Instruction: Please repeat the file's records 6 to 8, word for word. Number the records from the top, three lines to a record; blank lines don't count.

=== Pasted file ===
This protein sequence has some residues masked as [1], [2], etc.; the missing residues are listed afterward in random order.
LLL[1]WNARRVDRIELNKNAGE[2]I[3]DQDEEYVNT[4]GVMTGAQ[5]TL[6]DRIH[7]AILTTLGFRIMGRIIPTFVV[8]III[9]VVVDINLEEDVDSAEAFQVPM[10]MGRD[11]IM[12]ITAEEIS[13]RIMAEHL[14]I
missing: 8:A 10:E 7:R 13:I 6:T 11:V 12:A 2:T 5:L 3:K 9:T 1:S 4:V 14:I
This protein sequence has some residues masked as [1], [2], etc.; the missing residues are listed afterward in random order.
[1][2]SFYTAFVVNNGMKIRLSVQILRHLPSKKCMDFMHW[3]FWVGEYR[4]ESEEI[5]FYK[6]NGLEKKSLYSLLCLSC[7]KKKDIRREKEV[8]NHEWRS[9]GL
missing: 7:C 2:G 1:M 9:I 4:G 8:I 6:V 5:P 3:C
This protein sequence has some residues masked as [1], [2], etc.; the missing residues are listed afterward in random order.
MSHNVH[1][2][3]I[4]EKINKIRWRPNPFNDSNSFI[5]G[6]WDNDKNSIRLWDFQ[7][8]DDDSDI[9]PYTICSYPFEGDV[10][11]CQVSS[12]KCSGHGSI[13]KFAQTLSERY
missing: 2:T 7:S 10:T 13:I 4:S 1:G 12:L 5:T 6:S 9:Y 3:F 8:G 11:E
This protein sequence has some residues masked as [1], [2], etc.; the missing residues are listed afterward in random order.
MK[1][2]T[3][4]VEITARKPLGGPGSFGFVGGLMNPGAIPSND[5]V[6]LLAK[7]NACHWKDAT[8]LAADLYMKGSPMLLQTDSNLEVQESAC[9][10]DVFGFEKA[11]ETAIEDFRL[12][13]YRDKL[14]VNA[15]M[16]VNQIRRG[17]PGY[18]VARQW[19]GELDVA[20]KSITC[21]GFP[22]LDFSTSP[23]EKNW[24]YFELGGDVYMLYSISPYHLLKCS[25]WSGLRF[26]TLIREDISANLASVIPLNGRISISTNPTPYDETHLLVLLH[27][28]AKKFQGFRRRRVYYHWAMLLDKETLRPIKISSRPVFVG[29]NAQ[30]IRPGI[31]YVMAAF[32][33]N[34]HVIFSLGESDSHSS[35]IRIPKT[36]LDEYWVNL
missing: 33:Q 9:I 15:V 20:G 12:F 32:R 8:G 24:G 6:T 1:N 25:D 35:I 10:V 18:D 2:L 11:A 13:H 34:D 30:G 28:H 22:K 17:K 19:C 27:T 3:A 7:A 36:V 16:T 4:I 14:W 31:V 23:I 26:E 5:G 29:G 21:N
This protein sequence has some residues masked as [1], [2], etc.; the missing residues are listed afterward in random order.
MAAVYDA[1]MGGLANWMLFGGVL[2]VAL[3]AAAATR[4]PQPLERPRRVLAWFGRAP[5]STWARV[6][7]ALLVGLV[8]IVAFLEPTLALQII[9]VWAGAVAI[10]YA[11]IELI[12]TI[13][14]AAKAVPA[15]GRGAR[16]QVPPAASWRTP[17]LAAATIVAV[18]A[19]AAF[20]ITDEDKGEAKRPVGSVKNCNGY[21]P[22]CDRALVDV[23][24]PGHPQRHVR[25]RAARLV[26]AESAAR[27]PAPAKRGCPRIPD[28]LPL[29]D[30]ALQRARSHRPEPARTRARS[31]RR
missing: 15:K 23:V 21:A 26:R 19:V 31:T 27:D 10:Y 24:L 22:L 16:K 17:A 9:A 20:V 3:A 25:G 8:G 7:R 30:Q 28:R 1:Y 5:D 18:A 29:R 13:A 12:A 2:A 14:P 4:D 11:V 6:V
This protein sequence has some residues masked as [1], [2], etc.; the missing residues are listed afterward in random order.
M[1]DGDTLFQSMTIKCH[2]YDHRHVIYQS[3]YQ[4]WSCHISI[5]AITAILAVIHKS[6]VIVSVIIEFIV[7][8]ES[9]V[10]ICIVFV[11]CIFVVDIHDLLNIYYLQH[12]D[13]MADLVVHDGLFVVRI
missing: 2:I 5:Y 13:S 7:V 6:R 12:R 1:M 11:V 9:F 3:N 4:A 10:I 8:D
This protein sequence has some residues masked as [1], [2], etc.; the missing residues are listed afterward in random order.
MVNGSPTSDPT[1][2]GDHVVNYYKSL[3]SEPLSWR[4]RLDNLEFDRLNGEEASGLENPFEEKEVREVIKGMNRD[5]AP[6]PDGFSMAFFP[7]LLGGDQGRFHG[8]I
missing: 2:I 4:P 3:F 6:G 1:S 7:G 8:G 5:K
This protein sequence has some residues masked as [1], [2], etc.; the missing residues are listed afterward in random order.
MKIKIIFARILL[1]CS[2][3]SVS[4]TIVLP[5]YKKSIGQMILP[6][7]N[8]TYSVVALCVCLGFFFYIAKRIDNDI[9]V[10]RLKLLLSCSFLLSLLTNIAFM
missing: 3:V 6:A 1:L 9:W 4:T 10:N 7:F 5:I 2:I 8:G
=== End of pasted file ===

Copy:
This protein sequence has some residues masked as [1], [2], etc.; the missing residues are listed afterward in random order.
M[1]DGDTLFQSMTIKCH[2]YDHRHVIYQS[3]YQ[4]WSCHISI[5]AITAILAVIHKS[6]VIVSVIIEFIV[7][8]ES[9]V[10]ICIVFV[11]CIFVVDIHDLLNIYYLQH[12]D[13]MADLVVHDGLFVVRI
missing: 2:I 5:Y 13:S 7:V 6:R 12:R 1:M 11:V 9:F 3:N 4:A 10:I 8:D
This protein sequence has some residues masked as [1], [2], etc.; the missing residues are listed afterward in random order.
MVNGSPTSDPT[1][2]GDHVVNYYKSL[3]SEPLSWR[4]RLDNLEFDRLNGEEASGLENPFEEKEVREVIKGMNRD[5]AP[6]PDGFSMAFFP[7]LLGGDQGRFHG[8]I
missing: 2:I 4:P 3:F 6:G 1:S 7:G 8:G 5:K
This protein sequence has some residues masked as [1], [2], etc.; the missing residues are listed afterward in random order.
MKIKIIFARILL[1]CS[2][3]SVS[4]TIVLP[5]YKKSIGQMILP[6][7]N[8]TYSVVALCVCLGFFFYIAKRIDNDI[9]V[10]RLKLLLSCSFLLSLLTNIAFM
missing: 3:V 6:A 1:L 9:W 4:T 10:N 7:F 5:I 2:I 8:G